Post-hardcore punk band Hot Water Music journeyed through California last week, and after a sold-out show at Los Angeles’ Echoplex, the quartet headlined yet again at the Santa Ana Observatory Wednesday, Feb. 6.
Benny Garcia, 23, was anxious to see the band of 20-plus years take the stage.
“They are one of my favorite bands,” said Garcia. “ I like their old stuff, like Never Ender and Moonpies for Misfits.”
As a long-time fan, Garcia was excited when he had the chance to meet lead singer Chuck Ragan, something many other fans would envy.
“He was a really cool guy, he was super nice and shook everyone’s hands,” said Garcia.
Despite the countless devoted Hot Water Music fans like Garcia in the crowd, not everyone was there to see the Gainesville, Fla. punk rockers.
Many concert goers were actually there to see the second act of the night, supporting band La Dispute.
When asked why they liked La Dispute, replies generally involved the band’s amazing vocals and lyrics.
Doug Schmidt, 22, was there to see La Dispute with his two friends and fellow La Dispute fans, Aaron Leavitt and Brent Burmeister.
La Dispute puts on a really good performance on top of the amazing lyrics, Schmidt said.
“Musically, instrumentally, everything is all on point,” added Schmidt.
La Dispute can be easily compared to bands like Rise Against or Hollywood Undead for their “half screamed, half rapped” style of music.
Throughout the course of the night, starting with The Menzingers, then La Dispute and ending with Hot Water Music, several things became apparent about the throng of bodies.
Everyone came to have a good time, support the bands and above all, crowd surf.
Serving the crowd surfers up first was The Menzingers, whose perfect mix of pop-punk and indie-rock could lure any young teenager into the world of punk music.
Their fun pop-punk sound can be considered a beginners course in punk rock music.
Their song “Good Time” pumped up the most energy from the crowd, causing all sorts of rowdy movement in the congested pit.
Following The Menzingers was La Dispute who gave the crowd all the more reason to jump, scream and move.
Crowd surfers became a frequent and constant sight throughout the show that only dissipated slightly when the headliners finally took the stage.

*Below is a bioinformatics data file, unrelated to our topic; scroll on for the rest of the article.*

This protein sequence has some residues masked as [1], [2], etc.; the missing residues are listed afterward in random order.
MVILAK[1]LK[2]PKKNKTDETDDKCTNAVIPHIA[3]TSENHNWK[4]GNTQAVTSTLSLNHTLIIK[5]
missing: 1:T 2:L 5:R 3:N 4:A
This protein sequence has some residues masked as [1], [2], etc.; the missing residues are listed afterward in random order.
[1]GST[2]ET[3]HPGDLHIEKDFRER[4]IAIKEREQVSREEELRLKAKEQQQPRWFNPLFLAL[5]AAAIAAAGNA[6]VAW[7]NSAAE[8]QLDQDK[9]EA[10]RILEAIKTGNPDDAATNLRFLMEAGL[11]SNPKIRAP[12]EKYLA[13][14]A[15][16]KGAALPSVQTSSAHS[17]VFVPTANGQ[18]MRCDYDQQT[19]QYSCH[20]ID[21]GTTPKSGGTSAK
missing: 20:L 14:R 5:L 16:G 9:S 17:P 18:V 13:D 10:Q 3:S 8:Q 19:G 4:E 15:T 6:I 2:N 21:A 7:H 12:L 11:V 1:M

Hot Water Music took over around 10 p.m. and the shift in energy was palpable.
The 20-year veterans were finally on stage. Singers Ragan and Chris Wollard sporting similar shaggy hair, a possible result of being on tour and away from a barber, but the pair sounded strong and seemed comfortable on stage.
Jason Black helped the energy and momentum stay strong on bass while George Rebelo held the whole thing together on drums.
The band as a whole was a beast. The rough-edged vocals seemed at their absolute best.
The band played old favorites like “Trusty Chords” and new songs like “Drag My Body” and “Mainline” from their 2012 album Elixer.
The four members went through their set list with the comfort and obvious enjoyment that comes naturally from doing something that you love.
And the audience loved it too. Although there was still an occasional crowd surfer getting caught by security after the rough tumble, the energy shifted from a type of craze to intense passion.
Crammed audience members howled and screamed each word—a thousand unpaid backup singers to the growls of Ragan and Wollard.
Ragan was especially amped up, with constant movement back and forth up the stage.
With leg stomps and what seemed like pure testosterone-infused singing with his friends of more than two decades.
The Observatory may not have been a sold-out show, but it definitely felt like everything that went on inside was nearing capacity.
For those who wish to catch this foursome in the act, visit their Facebook page: Facebook.com/HotWaterMusic
Or fans can try to see Ragan with his ensemble of musicians in The Revival Tour.
This acoustic collaboration will come back to California in late April.
The Revival Tour will feature musicians such as Dave Hause (The Loved Ones), Tim Mcllrath (Rise Against), Matt Pryor (The Get Up Kids), Toh Kay (Streetlight Manifesto) and Jenny Owen Youngs.